A number of Google+-specific websites have sprung up since the Google+ service became available, among them Google+ for Genealogists. In addition, at least a few notable genealogists are on Google+:
- Dan Lynch, author of Google Your Family Tree: Google+ website
- Mark Olsen, Marketing Manager for FamilyLink.com: Google+ website
- Paul Allen, founder of Ancestry.com, currently with FamilyLink: Google+
- Thomas MacEntee of GeneaBloggers.com: Google+ website
- A.C. Ivory of ProGenealogists: Google+
I love the Genealogy Software Reviews site. There's a short description of each software product, plus a rating system powered by users.
What fun to discover the GenealogyInTime website. This is an online magazine offering free articles. You can sign up to receive their free, weekly email newsletter, which lists all the new offerings of the week; the resources page offers some great resources; and the Genealogy Twitter Reader allows you to follow genealogy tweets.
The British genealogy site GenesReunited has added family history articles to their offerings, and launched a new Facebook quiz app, designed to help you discover which of several historical periods you are best suited for.
There are many factors that contribute to our health and well-being, as well as to the health problems we may encounter throughout our lives. The answer to the old Nature vs. Nurture questions is both! You can help make trips to your physician's office easier, and keep track of important medical information about you and your family by storing your healthcare data online. The article "Discovering a Family Health History Tool – A Summer Journey" on the Healthcare Information and Management Systems Society (HIMSS) blog recommends the My Family Health Portrait, offered by the Surgeon General’s office, to help you create a record of your family's health, which you can store on your computer. The My Family Health Portrait offers integration with Microsoft HealthVault. I've tried them both out; My Family Health Portrait is simple to use, but is limited in the health conditions covered and offers fewer features than Microsoft HealthVault. Microsoft HealthVault, on the other hand, encourages you to enroll in a number of third-party programs, which can be seen as either a bonus, or an annoyance.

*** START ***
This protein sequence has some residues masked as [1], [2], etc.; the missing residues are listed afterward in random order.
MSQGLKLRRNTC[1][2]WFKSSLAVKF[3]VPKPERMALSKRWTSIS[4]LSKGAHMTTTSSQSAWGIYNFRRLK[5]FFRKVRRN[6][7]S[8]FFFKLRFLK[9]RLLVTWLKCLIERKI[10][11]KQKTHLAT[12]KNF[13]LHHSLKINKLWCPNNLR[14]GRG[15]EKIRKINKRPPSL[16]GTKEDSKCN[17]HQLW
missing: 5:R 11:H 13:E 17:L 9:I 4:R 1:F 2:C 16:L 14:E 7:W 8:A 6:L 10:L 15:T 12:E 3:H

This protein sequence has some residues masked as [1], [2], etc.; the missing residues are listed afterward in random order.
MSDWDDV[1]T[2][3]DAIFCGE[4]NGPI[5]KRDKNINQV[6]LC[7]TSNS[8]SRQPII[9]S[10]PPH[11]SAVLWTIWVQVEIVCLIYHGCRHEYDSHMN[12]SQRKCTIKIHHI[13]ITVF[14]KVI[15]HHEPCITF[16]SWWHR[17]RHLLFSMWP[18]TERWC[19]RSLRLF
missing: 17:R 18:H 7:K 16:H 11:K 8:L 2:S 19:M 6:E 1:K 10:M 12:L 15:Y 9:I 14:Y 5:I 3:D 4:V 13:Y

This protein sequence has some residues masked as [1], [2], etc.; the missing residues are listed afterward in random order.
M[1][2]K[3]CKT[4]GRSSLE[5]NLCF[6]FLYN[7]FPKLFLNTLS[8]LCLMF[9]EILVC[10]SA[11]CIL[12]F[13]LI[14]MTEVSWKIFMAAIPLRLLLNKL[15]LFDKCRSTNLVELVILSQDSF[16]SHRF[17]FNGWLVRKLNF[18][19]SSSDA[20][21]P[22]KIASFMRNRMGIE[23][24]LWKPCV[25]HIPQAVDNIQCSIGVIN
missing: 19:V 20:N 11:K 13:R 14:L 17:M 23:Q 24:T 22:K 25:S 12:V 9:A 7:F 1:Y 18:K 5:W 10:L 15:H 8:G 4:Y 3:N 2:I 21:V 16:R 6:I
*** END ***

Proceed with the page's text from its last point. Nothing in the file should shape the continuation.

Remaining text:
Published in 2005, but still quite interesting (and new for me), the New York Times' "Geographic Society Is Seeking a Genealogy of Humankind" article, by Nicholas Wade, describes a joint project by the National Geographic Society and IBM to "reconstruct a genealogy of the world's populations and the migration paths of early humans from their ancestral homeland in Africa."
One last resource is an Australian site, Onlinenames.net.au, where you can either search for, register, or both, the surnames for which you are searching. Once a surname has been entered, any search performed for that surname through the website will automatically create an email, so you can contact others who are also researching that name. If the surname(s) for which you are looking are extremely common, this might not be the site for you, but it seems likely to be helpful for uncommon names.